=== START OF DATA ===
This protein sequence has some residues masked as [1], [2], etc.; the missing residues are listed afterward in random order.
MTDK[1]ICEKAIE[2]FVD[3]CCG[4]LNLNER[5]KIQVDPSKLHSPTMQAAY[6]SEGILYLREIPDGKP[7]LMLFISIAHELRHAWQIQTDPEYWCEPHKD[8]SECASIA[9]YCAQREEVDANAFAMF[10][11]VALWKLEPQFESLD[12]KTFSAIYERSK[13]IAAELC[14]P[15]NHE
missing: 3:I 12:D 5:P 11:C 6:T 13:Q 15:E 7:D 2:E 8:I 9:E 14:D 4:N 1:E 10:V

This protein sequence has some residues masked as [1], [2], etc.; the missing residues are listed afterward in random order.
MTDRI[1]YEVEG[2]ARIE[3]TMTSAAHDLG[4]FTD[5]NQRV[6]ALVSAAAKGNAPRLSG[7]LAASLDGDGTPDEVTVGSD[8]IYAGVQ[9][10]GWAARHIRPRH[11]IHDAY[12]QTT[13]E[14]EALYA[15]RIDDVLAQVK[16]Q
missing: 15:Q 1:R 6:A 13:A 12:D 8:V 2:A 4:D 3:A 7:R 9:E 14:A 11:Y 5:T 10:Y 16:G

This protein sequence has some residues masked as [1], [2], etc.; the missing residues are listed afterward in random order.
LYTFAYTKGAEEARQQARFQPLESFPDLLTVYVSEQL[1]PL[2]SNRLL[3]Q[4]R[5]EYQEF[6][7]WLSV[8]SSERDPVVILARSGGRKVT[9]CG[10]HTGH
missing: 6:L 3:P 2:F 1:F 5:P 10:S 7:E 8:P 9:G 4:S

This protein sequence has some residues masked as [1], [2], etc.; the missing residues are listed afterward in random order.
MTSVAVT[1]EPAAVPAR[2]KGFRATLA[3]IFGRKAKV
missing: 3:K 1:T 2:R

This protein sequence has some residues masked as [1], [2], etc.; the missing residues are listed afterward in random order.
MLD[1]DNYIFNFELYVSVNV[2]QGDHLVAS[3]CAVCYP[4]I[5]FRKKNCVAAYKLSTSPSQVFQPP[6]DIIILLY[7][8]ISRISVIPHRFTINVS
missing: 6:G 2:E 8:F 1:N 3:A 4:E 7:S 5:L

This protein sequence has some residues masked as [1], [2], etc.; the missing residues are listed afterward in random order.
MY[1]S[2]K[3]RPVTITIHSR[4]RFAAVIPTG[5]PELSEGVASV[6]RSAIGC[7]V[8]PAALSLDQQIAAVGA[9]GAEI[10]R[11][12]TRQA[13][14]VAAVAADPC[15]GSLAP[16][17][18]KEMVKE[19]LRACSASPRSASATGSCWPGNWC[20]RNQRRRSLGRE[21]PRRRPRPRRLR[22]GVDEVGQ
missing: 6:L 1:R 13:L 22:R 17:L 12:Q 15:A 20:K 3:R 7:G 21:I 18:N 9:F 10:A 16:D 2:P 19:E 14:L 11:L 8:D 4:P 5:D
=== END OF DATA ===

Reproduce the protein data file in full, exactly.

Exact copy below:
This protein sequence has some residues masked as [1], [2], etc.; the missing residues are listed afterward in random order.
MTDK[1]ICEKAIE[2]FVD[3]CCG[4]LNLNER[5]KIQVDPSKLHSPTMQAAY[6]SEGILYLREIPDGKP[7]LMLFISIAHELRHAWQIQTDPEYWCEPHKD[8]SECASIA[9]YCAQREEVDANAFAMF[10][11]VALWKLEPQFESLD[12]KTFSAIYERSK[13]IAAELC[14]P[15]NHE
missing: 3:I 12:D 5:P 11:C 6:T 13:Q 15:E 7:D 2:E 8:I 9:E 14:D 4:N 1:E 10:V

This protein sequence has some residues masked as [1], [2], etc.; the missing residues are listed afterward in random order.
MTDRI[1]YEVEG[2]ARIE[3]TMTSAAHDLG[4]FTD[5]NQRV[6]ALVSAAAKGNAPRLSG[7]LAASLDGDGTPDEVTVGSD[8]IYAGVQ[9][10]GWAARHIRPRH[11]IHDAY[12]QTT[13]E[14]EALYA[15]RIDDVLAQVK[16]Q
missing: 15:Q 1:R 6:A 13:A 12:D 8:V 2:A 4:D 3:A 7:R 9:E 14:A 11:Y 5:T 10:Y 16:G

This protein sequence has some residues masked as [1], [2], etc.; the missing residues are listed afterward in random order.
LYTFAYTKGAEEARQQARFQPLESFPDLLTVYVSEQL[1]PL[2]SNRLL[3]Q[4]R[5]EYQEF[6][7]WLSV[8]SSERDPVVILARSGGRKVT[9]CG[10]HTGH
missing: 6:L 3:P 2:F 1:F 5:P 10:S 7:E 8:P 9:G 4:S

This protein sequence has some residues masked as [1], [2], etc.; the missing residues are listed afterward in random order.
MTSVAVT[1]EPAAVPAR[2]KGFRATLA[3]IFGRKAKV
missing: 3:K 1:T 2:R

This protein sequence has some residues masked as [1], [2], etc.; the missing residues are listed afterward in random order.
MLD[1]DNYIFNFELYVSVNV[2]QGDHLVAS[3]CAVCYP[4]I[5]FRKKNCVAAYKLSTSPSQVFQPP[6]DIIILLY[7][8]ISRISVIPHRFTINVS
missing: 6:G 2:E 8:F 1:N 3:A 4:E 7:S 5:L

This protein sequence has some residues masked as [1], [2], etc.; the missing residues are listed afterward in random order.
MY[1]S[2]K[3]RPVTITIHSR[4]RFAAVIPTG[5]PELSEGVASV[6]RSAIGC[7]V[8]PAALSLDQQIAAVGA[9]GAEI[10]R[11][12]TRQA[13][14]VAAVAADPC[15]GSLAP[16][17][18]KEMVKE[19]LRACSASPRSASATGSCWPGNWC[20]RNQRRRSLGRE[21]PRRRPRPRRLR[22]GVDEVGQ
missing: 6:L 1:R 13:L 22:R 17:L 12:Q 15:A 20:K 3:R 7:G 21:I 18:N 9:F 10:A 16:D 2:P 19:E 14:L 11:L 8:D 4:P 5:D